‘Grand finale’ send-off for Pogues guitarist Philip Chevron
‘Faithful Departed’ and ‘Thousands are Sailing’ mark soundtrack to his final depature
Phil Chevron’s funeral procession left the Mansion House to the sound of his own version of Thousands Are Sailing, which became a Pogues classic and is recognised as one of the finest songs about Irish emigration. Photograph: Mike Coppola/Getty Images
Phil Chevron’s funeral procession leaving the Mansion House in Dublin today. Photograph: Eric Luke/The Irish Times
Gary Hynes of the Druid Theatre at Phil Chevron’s funeral today. Photograph: Eric Luke/The Irish Times
Brush Shields and Pat Ingoldsby at Phil Chevron’s funeral. Photograph: Eric Luke/The Irish Times
Writer Joe O’Connor at Phil Chevron’s funeral today. Photograph: Eric Luke/The Irish Times
A mourner carries a framed photograph at Phil Chevron’s funeral at the Mansion House in Dublin today. Photograph: Eric Luke/The Irish Times
Pogues and Radiators from Space star Phil Chevron’s funeral service - or his “grand finale” as his sister called it - was bookended today by his two best known songs.
Before he died, Chevron, whose real name was Philip Ryan, requested a secular funeral and was granted his request - with several hundred of his friends and family turning up to the round room in the Mansion House this morning.
The theme may have been secular, but it was The Song of the Faithful Departed, a song steeped in Catholic imagery from his Radiators from Space days, which accompanied his coffin being brought into the room.
Those who turned up reflected his wide range of artistic interests. From the world of music, three of the former Pogues were there: multi-instrumentalist Jem Finer, drummer Andrew Ranken and bass player Darryl Hunt.
Shane MacGowan was absent, but had been present at the Olympia Theatre for Chevron’s benefit concert in August.
Others present included his former bandmates from The Radiators, Steve Averill and Pete Holidai, along with Shay Healy, Barry Devlin, Brush Shiels, Smiley Bolger, Simon Carmody, Gavin Friday and Aidan Gillen, who is playing Haughey in the new RTÉ drama.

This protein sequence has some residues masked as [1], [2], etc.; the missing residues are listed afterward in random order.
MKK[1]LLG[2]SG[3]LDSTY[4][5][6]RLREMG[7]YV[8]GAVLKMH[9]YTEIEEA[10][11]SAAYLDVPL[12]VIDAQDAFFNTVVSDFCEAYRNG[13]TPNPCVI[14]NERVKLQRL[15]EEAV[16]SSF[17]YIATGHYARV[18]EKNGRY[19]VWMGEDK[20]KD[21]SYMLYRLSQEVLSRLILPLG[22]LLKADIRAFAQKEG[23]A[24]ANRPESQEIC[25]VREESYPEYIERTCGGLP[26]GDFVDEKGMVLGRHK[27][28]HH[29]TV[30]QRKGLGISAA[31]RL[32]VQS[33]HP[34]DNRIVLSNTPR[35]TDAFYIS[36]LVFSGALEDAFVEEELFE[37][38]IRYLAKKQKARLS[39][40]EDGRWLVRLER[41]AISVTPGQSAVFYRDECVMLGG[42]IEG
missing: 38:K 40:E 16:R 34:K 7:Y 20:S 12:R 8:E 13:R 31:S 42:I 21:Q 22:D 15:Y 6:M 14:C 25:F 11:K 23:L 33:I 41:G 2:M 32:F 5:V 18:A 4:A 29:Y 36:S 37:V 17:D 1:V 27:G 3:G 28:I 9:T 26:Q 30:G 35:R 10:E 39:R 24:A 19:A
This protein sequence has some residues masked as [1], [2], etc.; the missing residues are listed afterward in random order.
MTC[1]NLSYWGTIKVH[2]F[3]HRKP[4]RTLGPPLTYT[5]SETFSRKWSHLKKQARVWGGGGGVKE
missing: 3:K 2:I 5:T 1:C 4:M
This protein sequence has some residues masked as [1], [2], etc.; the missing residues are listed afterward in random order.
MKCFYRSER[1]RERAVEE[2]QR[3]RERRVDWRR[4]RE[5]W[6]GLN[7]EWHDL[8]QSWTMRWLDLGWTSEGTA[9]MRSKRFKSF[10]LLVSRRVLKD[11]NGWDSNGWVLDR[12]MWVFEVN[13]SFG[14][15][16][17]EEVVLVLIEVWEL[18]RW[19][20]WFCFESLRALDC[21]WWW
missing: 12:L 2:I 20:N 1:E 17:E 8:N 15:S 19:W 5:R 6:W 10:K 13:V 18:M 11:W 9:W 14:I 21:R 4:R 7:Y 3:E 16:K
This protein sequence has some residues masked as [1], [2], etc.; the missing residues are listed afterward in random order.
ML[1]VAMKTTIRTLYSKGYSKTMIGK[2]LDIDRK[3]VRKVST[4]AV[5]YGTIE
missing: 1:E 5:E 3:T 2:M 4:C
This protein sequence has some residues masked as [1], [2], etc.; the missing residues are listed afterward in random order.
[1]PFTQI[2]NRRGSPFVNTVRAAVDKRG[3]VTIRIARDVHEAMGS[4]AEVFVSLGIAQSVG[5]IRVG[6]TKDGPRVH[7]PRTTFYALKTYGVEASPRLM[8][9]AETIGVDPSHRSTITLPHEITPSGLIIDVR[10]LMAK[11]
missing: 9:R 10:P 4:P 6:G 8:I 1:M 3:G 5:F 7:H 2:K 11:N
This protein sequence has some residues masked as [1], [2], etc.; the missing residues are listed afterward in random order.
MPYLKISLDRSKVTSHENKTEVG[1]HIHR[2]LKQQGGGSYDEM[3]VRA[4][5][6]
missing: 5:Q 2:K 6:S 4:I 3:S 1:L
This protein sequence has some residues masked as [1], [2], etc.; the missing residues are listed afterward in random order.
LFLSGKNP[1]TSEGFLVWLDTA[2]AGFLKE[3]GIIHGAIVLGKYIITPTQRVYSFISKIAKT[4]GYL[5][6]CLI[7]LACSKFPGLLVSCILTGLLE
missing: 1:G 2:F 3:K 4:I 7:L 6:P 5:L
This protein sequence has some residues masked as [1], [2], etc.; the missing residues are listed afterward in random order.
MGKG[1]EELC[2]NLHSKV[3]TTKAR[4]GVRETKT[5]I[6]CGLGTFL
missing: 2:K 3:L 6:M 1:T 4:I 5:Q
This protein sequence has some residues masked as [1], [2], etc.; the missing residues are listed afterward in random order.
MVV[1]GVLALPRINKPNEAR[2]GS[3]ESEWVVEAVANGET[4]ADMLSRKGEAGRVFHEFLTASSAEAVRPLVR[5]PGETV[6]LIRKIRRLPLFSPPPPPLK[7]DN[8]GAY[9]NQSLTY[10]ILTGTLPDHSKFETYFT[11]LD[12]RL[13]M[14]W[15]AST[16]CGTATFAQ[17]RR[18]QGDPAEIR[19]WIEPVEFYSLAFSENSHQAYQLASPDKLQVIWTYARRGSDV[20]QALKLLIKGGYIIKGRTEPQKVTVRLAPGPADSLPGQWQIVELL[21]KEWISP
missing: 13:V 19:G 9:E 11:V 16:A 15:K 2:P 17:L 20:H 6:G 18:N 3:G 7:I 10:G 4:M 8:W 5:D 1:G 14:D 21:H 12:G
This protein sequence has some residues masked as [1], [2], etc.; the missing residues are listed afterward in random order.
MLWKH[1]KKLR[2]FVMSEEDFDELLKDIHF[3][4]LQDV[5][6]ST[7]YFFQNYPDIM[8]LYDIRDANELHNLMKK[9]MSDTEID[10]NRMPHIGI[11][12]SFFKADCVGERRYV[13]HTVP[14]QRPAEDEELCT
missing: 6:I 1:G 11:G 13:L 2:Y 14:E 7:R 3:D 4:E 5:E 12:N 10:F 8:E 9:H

His sister Deborah Blacoe said her late brother would be “enormously pleased” that here was nearly a full house for his grand finale.
She recounted how her brother developed oesophageal cancer in 2007 around the time of his 50th birthday and thought he had beaten it when he got the all-clear after five years. Unfortunately, the cancer came back worse than ever and he died aged 56 earlier this week.
She recalled his illness as a “long slow degeneration which he fought with every fibre of his being”, but was thankful her brother’s last request to be able to live out his days at home were fulfilled thanks to the devotion of their mother Christine.
Druid Theatre artistic director Garry Hynes recalled a man who was “mad about theatre”, but “deranged” about musical theatre. It was such a “crying shame” she said that he did not have decades more life to live.
Chevron had composed music as accompaniment for The Silver Tassie, and Druid are to dedicate their next production, The Colleen Bawn, to him.
Novelist Joseph O’Connor read a poem for Chevron which described him as a “million dollar hero in a five and ten cent story”.
Journalist and author Declan Lynch said Chevron had lived in a world which would never change to suit him, and so he made his own way by changing his name.
“He was a deeply sophisticated person growing up in a country which sought to value only eejitry, bad politics and bad music.
His former Radiators bandmate Steve Averill said The Radiators never received the commercial recognition they deserved. He described him as a “gentleman, musician and lasting friend”.
The funeral procession left the Mansion House to the sound of Chevron’s own version of Thousands Are Sailing, which became a Pogues classic and is recognised as one of the finest songs about Irish emigration.
He was buried in Dardistown Cemetery after the funeral service.